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Lavatera adds a romantic note to the garden with its flowers that resemble hibiscus or mini hollyhock blossoms. Lavatera sports an abundance of flowers in jewel-tone shades. This easy-growing plant is great for large containers or the back of a border.
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garden plans for Lavatera
Although it does not have the diverse mix of colors you find in hollyhocks, lavatera offers flowers in pinks, purples, and whites. Many of these colors also have beautiful striations of deeper tones, and some boast dark eyes in the center of the flowers. Lavatera begins its season in mid-summer and continues to bloom until frost. No matter where you plant it in the garden, lavatera takes center-stage when its stems are laden with blossoms. This plant is also a great option for a quick space filler, as it can often reach full height in one growing season.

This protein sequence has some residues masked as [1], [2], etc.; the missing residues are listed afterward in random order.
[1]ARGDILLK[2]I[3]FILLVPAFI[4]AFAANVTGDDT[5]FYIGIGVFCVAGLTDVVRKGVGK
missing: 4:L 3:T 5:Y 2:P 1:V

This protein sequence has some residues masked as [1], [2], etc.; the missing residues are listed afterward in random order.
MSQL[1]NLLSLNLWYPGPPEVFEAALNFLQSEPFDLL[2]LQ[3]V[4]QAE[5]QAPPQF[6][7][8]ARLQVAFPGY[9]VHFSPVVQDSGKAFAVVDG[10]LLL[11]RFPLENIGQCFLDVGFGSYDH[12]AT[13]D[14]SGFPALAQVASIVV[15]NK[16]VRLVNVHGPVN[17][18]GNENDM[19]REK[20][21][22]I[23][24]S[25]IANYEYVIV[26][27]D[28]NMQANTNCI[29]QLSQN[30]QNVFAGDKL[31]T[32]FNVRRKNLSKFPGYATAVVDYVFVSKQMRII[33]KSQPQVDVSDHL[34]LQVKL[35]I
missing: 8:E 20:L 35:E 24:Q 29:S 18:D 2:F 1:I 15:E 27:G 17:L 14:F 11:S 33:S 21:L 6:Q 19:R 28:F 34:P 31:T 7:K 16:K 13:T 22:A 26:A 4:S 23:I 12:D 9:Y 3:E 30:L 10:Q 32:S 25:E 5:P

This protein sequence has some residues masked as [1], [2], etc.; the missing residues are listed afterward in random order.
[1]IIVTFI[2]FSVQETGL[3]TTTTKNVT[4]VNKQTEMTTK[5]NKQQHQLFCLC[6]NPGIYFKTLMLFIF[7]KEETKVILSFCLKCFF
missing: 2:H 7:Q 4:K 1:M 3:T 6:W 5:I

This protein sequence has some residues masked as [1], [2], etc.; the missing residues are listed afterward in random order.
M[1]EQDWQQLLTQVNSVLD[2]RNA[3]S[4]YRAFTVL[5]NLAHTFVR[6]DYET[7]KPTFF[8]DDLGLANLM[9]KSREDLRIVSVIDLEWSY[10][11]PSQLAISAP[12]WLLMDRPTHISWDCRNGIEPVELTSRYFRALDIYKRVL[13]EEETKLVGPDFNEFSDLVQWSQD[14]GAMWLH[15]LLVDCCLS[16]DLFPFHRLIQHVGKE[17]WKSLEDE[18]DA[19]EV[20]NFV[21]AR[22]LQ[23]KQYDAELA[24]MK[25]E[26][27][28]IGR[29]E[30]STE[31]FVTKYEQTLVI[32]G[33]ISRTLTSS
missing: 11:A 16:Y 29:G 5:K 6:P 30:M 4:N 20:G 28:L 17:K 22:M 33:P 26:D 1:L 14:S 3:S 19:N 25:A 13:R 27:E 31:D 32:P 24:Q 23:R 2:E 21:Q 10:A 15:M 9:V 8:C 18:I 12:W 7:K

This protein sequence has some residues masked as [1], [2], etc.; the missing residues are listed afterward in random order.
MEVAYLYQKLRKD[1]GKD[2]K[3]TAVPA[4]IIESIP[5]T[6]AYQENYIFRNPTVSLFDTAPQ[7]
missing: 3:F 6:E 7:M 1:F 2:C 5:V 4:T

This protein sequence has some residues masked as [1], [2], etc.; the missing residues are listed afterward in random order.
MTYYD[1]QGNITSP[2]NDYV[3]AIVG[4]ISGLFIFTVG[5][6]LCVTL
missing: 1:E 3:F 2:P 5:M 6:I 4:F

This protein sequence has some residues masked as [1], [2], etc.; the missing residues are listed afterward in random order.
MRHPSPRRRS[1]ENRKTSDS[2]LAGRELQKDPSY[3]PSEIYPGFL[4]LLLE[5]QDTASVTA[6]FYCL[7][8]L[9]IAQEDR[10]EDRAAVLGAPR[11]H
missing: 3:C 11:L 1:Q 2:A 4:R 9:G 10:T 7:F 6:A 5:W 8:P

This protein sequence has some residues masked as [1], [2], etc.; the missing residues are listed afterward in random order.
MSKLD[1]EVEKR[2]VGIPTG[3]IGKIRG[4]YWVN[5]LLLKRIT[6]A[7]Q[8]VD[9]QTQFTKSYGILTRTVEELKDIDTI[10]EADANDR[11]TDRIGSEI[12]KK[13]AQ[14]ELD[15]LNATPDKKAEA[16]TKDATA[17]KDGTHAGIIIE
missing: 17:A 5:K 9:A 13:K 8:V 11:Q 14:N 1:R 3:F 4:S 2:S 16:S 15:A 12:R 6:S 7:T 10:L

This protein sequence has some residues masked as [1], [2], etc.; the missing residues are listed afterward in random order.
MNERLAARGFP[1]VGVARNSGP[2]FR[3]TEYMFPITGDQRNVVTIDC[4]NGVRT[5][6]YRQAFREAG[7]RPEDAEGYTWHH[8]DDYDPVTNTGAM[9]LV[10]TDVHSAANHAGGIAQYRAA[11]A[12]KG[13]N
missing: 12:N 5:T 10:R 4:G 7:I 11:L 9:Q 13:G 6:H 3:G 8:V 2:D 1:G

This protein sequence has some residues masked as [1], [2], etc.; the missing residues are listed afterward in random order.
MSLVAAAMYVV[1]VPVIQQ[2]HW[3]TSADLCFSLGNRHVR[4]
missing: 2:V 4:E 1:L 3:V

Lavatera Care Must-Knows
Much like its close cousin the hollyhock, lavatera is easy to grow but it does not like hot summer weather. It likes well-drained soil with even moisture. If it is kept too wet, it is likely to rot; too dry and the plant will also suffer.
If you are planning on growing lavatera from seed, it is important to know that this plant has an extensive root system that does not like to be disturbed. It is best to sow lavatera seed directly in the ground. If you want to get an early start on flowers, you can sow seeds in advance indoors. Make sure to use a biodegradable pot, like a peat pot, so you won't disturb the sensitive roots.
Lavatera should be planted in full sun for the most prolific flowers and strongest plants. Because it is such a fast grower, lavatera is prone to flopping if grown in too much shade. You can also remedy this by pruning it on occasion to help encourage good branching and to keep it on the shorter side. While full sun is ideal for flower production, part sun may be beneficial in warmer climates to help keep the plant cool during warm summers.